43 Universal Acquired Melanosis(Carbon Baby)
Ruiz-Maldonado reported a case of a Mexican child, born white, who progressively became black Developed pigmentation of the palms, soles, mucous membranes EM showed a negroid pattern in the melanosomes of the epidermal melanocytes and keratinocytes Melanocytes were not increased in number

44 Zebralike Hyperpigmentation
Alimurung et al reported an unusual pattern of hyperpigmentation in a black male infant with congenital defects (ASD, dextrocardia, auricualr atresia, deafness. And growth retardation) Hyperpigmenation was linear and symmetrical, involving the trunk and extremities Increased number of melanocytes in the bands of hyperpigmentation Pigmentary anomaly fades with time spontaneously May be a varient of incontinentia pigmenti

45 Periorbital Hyperpigmentation
1.) Familial periorbital melanosis (AD) Usually involves all four eyelids, may extend to involve the eyebrows and cheeks 2.) Erythema dyschromicum perstans is a rare cause 3.) Familial dark circles around the eyes, frequently seen in individuals of Mediterranean ancestry

46 Metallic Discolorations
Pigmentation from deposition of fine metallic particles in the skin Metal may be carried to skin from the blood stream or may permeate into it from surface applications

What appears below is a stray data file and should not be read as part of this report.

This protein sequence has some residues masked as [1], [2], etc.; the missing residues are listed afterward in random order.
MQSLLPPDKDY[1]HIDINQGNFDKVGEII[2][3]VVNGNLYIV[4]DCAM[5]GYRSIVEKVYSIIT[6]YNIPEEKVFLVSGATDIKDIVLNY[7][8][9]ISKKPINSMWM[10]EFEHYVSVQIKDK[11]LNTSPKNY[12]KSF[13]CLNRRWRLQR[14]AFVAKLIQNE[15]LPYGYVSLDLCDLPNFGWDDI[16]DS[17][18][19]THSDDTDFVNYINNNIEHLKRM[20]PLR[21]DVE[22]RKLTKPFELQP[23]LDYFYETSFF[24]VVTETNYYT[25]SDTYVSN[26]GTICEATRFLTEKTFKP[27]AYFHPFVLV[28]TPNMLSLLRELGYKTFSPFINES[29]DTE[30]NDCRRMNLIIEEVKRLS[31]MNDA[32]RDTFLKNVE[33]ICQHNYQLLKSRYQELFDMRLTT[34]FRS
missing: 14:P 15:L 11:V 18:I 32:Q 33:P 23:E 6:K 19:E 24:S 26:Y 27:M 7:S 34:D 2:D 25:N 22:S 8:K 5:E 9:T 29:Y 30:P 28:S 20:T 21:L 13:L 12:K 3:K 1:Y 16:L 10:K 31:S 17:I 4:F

47 Argyria Local tx with a silver-containing product may produce argyria
Examples: conjunctivae, from eye drops; a wound from sulfadiazine cream, earlobes from silver earings; and from silver acupuncture needles Can also occur from occupational exposure, usually siversmiths In localized exposures, the appearance may be separated by many years from the exposure Localized or widespread slate-colored pigmentation Due to silver in the skin Most noticeable in parts exposed to sunlight Tissue silver may stimulate melanocytes Initially discoloration is hardly perceptible, having only a faint blue color, but a slate-gray color develops with time

48 Histology Systemic and localized argria have the same features
Normal appearing skin under low power Fine black granules in the basement zone of the sweat glands,blood vessel walls, d-e junction, and arrector pili muscles Unstained biopsy section by darkfield illumination demonstrates silver granules outlining basement membrane of the epidermis and the eccrine sweat glands

49 Bismuth Rarely associated with deposition of metallic particles in gums when used IM or orally Also known as the bismuth line Presence of stomatitis or peridontitis increased the risk Generalized cutaneous discoloration, in addition to oral mucous membrane and conjunctival pigmentation resembling argyria has occurred but has not be reported in the last 50 years